def findMoreNeighbors(st2neigh, compSts):
    for aSt in compSts:
        for st in compSts[aSt]:
            for nSt in st2neigh[st]:
                if nSt not in compSts[aSt]:
                    compSts[aSt].append(nSt)
    moreNeighs = compSts
    return moreNeighs

#####################
##The nHoods
#####################

samp = selectSample(seg2st, 1)
n1 = findFirstNeighbors(st2neigh, samp)
n2 = findMoreNeighbors(st2neigh, n1)
n3 = findMoreNeighbors(st2neigh, n2)

#####################
##CHECK RESULTS
#####################
def checkResults(neighList):
    cntr = {}
    for c in neighList.iterkeys():
        cntr[c] = 0
        for a in neighList[c]:
            cntr[c] += 1
    return cntr

##There is an error no streets **should** have 2000+ order neighbors
c1 = checkResults(n1)
c2 = checkResults(n2)
c3 = checkResults(n3)

Help!

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1  
Did you try using cPickle? –  Kirk Kuykendall Jul 28 '11 at 2:20
    
makes no difference... –  GeoSS Jul 28 '11 at 4:05
    
I'm keen to apply some graph theory to this. Let me have a play over the weekend and I'll post my results. –  OptimizePrime Jul 28 '11 at 19:52

1 Answer 1

up vote 4 down vote accepted

This is simpler than it looks, provided you use an effective data structure. One that works well is a queue of (street, order, {list of neighbors}) tuples. The algorithm is:

Initialize all orders to missing.
Set the street's order to 0.
Queue the street.
While the queue is nonempty {
   Remove a street S from the queue.
   For each neighbor of S {
       If the neighbor's order is missing {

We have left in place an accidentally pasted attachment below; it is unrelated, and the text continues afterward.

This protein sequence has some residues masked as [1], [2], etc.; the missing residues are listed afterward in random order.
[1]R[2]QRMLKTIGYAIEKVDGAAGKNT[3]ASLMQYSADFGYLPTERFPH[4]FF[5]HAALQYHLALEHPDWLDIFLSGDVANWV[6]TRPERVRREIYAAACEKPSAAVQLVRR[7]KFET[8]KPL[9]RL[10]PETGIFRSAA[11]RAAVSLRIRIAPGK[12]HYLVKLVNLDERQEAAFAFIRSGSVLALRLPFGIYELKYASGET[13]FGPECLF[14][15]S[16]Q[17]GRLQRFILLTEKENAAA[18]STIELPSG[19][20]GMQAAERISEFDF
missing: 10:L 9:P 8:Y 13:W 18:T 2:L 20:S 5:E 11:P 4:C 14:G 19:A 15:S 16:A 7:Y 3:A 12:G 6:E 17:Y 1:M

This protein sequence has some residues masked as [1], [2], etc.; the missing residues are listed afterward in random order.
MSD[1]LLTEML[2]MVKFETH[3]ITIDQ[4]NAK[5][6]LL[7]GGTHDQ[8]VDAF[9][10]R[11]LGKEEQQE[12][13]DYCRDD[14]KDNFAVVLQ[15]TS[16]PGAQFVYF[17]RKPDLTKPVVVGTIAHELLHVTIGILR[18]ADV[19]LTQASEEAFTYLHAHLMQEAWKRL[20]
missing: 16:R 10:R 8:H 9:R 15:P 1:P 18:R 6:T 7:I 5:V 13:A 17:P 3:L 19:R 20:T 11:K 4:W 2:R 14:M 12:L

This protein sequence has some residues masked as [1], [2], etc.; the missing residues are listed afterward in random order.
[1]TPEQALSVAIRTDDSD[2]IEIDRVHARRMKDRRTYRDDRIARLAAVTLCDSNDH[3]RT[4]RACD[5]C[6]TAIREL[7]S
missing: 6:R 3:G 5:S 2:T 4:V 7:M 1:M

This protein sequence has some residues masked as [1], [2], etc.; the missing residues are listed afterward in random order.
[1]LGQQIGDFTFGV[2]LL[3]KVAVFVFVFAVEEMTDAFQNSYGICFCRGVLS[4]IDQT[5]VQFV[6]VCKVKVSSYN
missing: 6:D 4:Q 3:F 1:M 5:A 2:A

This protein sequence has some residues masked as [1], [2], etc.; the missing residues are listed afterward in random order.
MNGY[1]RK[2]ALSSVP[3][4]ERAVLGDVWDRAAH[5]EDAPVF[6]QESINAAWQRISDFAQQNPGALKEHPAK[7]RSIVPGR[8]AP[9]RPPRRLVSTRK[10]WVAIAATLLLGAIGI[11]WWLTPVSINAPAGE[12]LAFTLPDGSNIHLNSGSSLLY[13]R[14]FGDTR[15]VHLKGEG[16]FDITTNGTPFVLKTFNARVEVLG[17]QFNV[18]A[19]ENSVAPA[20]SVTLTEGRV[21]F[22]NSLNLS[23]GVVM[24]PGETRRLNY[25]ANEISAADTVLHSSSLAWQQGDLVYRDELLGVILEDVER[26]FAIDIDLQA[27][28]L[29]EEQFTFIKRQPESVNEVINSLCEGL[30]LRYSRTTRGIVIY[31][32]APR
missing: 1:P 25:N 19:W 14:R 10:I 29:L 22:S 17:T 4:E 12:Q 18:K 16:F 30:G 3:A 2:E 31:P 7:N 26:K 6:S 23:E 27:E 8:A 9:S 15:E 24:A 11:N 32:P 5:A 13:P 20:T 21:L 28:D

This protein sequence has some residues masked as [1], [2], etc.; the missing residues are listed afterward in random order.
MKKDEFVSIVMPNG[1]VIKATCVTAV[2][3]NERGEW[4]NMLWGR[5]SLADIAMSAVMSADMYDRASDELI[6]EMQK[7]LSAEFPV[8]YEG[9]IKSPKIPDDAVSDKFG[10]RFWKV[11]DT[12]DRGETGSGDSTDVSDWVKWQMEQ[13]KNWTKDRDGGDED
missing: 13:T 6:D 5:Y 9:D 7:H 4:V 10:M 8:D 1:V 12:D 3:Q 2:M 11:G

Set the neighbor's order to 1 + the order of S
           Queue the neighbor
       }
   }
}

Queues are easy to implement. In this situation, if you have an array A of (street, order, neighbors) tuples, the queue can be as simple as a pair of indexes k, l into A. They start out both initialized to -1 (for indexing beginning at 0). To place a member of the array into the queue, say A[i], increment l and swap entries i and l. To remove the head of the queue, check that the queue is nonempty and if it is, increment k and read A[k]. The queue is empty whenever k is greater than or equal to l. After the algorithm terminates, the elements of the array may have been permuted and their orders have been calculated.

You should be able to process millions of streets a second.

share|improve this answer
    
Good. This essentially the desired behavior. My functions spit out an array with a slightly different structure (Street, [neighbors]) so I made a separate array for 1st, 2nd, 3rd, ... order neighbors. The problem was the way python instantiates certain kinds of objects, for copies things like lists and dictionaries it makes pointers to the original object. The result of this is that if you alter the copy of an object the original object gets changed (because they both refer to the same memory address). The solution I used was to rewrite the code using deepcopy from the copy module. –  GeoSS Jul 31 '11 at 17:03